‘The plain fact is that much commercial cooking is bad’ Jane Grigson wrote in English Food in 1974, when quinces grew in most gardens, and capons were a not unusual dish at the English table.
Eating out was not for the masses. Restaurants were expensive and there was no alternative to the stiff white linen bound places that most restaurants were. Fast forward to 2016, and food eaten at home is more likely to be pasta, restaurants are plentiful and excellent, with takeaways and street food options providing a hungry public with real choices.
We are fortunate to have plenty of good food thanks to post war planning, and we don’t need or want to catch our own rabbits. Instead, we want to celebrate our good fortune by eating out, and eating well, and sharing this with others as a social occasion.
Screen time habits mean that people crave social bonding, and the success of street food markets clearly shows that this is one of the most popular ways to socialize in the UK. In several UK cities office workers depend on the street food traders for a healthy reasonably priced lunch eaten casually. Evening street food markets provide a great way to eat and socialize while pleasing many pockets and with so much variety on offer, diverse palates are satisfied too.
So in 2016, this is how eating in the UK looks. We expect to be able to eat out in affordable ways. Eating out amongst 35 – 44 year olds continues to grow year on year and street food markets are providing what people want – a very exciting way to eat out. They are cheap, they cook interesting food fresh to order, as well as giving thousands of small food businesses an entry point into the industry.
Stockport market hall in the heart of Stockport, is a stunning building, a temple to the Victorian way of eating which was once full of good produce and seasonal catches.
How do we repurpose this architecturally significant heart of Stockport town into a vibrant and buzzing centre, a place to meet friends?
And how do we draw people back into the town centre to socialize and enjoy, to inhabit the town and provide a place where people can feed their souls and find a social occasion.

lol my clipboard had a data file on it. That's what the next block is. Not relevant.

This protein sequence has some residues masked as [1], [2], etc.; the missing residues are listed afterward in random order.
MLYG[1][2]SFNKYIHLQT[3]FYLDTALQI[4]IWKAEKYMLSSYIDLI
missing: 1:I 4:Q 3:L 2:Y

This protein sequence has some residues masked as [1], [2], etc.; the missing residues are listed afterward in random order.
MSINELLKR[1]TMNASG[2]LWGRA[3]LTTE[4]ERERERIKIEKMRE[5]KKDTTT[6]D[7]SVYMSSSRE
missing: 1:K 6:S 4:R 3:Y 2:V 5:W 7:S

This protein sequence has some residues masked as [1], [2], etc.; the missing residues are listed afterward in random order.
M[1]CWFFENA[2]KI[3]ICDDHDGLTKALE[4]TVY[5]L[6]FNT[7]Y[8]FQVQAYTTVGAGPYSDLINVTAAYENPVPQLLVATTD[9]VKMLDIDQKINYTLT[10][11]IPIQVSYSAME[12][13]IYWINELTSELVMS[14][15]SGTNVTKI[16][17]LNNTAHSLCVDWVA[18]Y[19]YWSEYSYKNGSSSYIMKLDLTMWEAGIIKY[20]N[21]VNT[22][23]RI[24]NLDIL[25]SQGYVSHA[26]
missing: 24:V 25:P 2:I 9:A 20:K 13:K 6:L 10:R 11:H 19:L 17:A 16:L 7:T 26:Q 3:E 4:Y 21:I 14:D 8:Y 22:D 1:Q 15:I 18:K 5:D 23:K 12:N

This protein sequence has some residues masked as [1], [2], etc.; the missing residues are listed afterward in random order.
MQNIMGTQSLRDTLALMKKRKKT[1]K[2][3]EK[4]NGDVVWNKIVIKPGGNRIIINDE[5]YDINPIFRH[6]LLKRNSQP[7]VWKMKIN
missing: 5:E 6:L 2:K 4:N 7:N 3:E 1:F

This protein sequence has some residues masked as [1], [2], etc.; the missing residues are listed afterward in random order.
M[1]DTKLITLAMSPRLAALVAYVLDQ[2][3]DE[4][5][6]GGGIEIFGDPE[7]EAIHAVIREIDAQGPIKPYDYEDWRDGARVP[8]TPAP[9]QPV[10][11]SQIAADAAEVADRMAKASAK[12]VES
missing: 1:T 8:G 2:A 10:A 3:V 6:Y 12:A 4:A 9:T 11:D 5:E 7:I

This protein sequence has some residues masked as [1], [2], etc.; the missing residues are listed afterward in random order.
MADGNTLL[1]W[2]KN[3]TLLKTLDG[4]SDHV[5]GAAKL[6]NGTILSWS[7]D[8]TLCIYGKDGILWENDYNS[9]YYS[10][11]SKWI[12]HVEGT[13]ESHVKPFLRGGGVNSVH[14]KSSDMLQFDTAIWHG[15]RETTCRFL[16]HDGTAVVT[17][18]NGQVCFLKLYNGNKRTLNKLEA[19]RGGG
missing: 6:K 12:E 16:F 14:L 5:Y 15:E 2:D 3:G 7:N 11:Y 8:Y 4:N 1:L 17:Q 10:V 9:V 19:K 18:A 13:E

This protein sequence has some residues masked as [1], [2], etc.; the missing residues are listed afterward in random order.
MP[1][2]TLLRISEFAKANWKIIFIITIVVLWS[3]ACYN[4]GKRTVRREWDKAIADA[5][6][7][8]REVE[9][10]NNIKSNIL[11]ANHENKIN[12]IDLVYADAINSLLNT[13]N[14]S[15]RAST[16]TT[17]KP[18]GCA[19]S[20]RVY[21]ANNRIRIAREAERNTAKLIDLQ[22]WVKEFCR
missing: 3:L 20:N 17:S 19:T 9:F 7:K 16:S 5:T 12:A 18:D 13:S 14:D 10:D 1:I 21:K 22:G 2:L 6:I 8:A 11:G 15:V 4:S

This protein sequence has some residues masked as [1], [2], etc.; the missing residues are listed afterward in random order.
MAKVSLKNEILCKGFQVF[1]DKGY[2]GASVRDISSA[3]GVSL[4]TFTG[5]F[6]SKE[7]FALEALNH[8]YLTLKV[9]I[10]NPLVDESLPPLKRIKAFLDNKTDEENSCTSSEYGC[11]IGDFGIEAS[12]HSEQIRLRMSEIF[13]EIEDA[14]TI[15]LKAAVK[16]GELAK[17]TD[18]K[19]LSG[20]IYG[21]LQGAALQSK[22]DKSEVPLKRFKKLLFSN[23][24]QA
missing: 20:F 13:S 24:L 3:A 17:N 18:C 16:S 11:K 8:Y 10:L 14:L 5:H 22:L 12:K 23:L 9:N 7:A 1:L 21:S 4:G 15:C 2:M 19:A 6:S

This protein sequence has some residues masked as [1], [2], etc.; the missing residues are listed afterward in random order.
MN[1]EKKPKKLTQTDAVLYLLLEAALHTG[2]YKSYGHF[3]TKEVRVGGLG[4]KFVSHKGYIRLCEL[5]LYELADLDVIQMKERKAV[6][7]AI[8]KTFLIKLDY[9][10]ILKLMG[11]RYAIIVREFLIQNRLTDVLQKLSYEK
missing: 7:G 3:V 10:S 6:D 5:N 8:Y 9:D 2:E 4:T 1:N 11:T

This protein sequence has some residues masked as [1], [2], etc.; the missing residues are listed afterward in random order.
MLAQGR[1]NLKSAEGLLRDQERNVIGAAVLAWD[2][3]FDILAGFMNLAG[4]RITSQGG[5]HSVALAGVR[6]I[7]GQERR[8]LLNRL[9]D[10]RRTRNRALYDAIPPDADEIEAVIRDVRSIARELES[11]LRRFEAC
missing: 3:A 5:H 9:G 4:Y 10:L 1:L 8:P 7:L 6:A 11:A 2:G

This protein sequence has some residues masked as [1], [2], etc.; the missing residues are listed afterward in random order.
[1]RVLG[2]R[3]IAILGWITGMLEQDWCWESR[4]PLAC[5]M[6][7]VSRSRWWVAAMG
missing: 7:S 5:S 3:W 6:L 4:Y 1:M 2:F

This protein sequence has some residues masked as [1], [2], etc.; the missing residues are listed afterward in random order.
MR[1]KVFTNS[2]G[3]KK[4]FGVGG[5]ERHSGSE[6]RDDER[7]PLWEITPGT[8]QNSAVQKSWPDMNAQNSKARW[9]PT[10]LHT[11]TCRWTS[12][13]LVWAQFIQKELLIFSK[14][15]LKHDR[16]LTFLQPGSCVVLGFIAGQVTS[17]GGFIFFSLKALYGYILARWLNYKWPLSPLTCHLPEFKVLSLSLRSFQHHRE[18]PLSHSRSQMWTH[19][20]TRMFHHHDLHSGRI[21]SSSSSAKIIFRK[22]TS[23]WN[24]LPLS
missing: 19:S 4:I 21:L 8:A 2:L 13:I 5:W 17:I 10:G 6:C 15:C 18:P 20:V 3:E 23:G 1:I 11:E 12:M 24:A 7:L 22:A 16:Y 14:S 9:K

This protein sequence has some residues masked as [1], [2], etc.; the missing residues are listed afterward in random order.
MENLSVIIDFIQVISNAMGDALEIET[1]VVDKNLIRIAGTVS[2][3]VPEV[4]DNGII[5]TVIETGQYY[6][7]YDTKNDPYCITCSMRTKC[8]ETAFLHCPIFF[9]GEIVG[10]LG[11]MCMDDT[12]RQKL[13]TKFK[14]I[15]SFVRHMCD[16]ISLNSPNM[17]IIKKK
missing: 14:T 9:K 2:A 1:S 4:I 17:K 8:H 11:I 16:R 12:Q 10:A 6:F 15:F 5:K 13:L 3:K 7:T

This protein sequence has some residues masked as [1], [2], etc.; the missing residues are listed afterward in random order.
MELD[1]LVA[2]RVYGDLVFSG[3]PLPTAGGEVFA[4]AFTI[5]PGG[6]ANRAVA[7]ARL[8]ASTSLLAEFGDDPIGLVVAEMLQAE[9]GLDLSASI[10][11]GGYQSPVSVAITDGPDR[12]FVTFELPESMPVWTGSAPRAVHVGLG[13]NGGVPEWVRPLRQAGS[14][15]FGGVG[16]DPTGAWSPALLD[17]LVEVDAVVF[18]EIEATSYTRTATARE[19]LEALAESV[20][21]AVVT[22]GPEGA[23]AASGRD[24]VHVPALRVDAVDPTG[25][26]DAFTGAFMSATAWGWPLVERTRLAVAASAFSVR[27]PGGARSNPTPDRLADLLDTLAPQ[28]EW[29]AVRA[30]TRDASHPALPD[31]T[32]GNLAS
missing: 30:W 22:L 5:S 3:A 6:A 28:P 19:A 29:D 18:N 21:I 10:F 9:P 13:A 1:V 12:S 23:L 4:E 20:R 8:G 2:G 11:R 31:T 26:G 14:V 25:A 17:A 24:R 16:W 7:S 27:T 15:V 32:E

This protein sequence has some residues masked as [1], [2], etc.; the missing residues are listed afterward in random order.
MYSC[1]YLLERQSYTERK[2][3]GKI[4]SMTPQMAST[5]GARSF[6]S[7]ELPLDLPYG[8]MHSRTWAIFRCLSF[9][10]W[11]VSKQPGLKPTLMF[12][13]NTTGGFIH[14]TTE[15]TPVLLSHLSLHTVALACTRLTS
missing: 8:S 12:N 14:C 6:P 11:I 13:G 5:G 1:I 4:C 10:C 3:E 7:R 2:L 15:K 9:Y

How do we repurpose our town centres to embrace 21st century living? How do we provide the services and retail spaces that families, workers and shoppers in town centres demand, create a town centre to meet friends in, exchange the news of the day? Something to replace the lackluster, desolate offering that greets most visitors to town centres. And do all of this without forsaking the heart and soul of a town, without replacing heritage buildings with functional, technologically advanced, but soulless buildings?
We are not alone in this quest, great things come out of needy situations, and when Lisbon council realised that their beautiful Mercado da Ribeira, on Lisbon’s historic dockside, was in the same spiral of decline as beloved Stockport market hall, they put out a call for fresh ideas and fresh input.
The fact that digital media travel and events company Time Out answered the call, shows what a destination place a market hall can become, given the right direction.
The new and fresh direction that Time Out gave the Mercado do Ribeira kept the soul of the building, the buzz of the marketplace, while embracing the needs and desires of the 21st century city dweller and tourist alike. It kept the marketplace as a place for small businesses to establish themselves and thrive, whilst along the way becoming a destination for national and international tourists.
The local residents treasure the produce stalls, where they can buy bread, fruit and vegetables, meat and fish, fresh from the grower and producer as they always have, but the difference is that they now return in the evening, alongside the tourists, to make their selection from the many and varied food stalls around the market hall’s edge, and sit at the solid wooden bench style tables to socialize, eat and chat. The place is buzzing with people enjoying their food, in a relaxed way, and with an air of discovery and excitement. People come from miles around, and the Mercado is firmly on the list of all visitors to the city.
Both Lisbon and Stockport have a heritage of extraordinarily good food, simple food from the abundant land and sea. Both centres also have enthusiastic and talented young chefs keen to turn their hand and put their spin on the recipes they have inherited and make them appeal to the street food audience.
Repurposing the Stockport Town Hall along these lines gives the next generation a chance, bringing the heart and soul back into the town centre. Market towns all over Britain are looking at the Mercado da Ribeira model, and considering this as the best way forward for their town centre.
Stockport could be the first of many, the leader for others to follow.
There is a lot of bad food available in 2016, but Stockport is not the place for it. This is a way to bring together and raise up the food heritage of the area with an offering that will have wide appeal to many and be available to all to enjoy. Let’s embrace the change and celebrate the new, while still appreciating the setting of the old.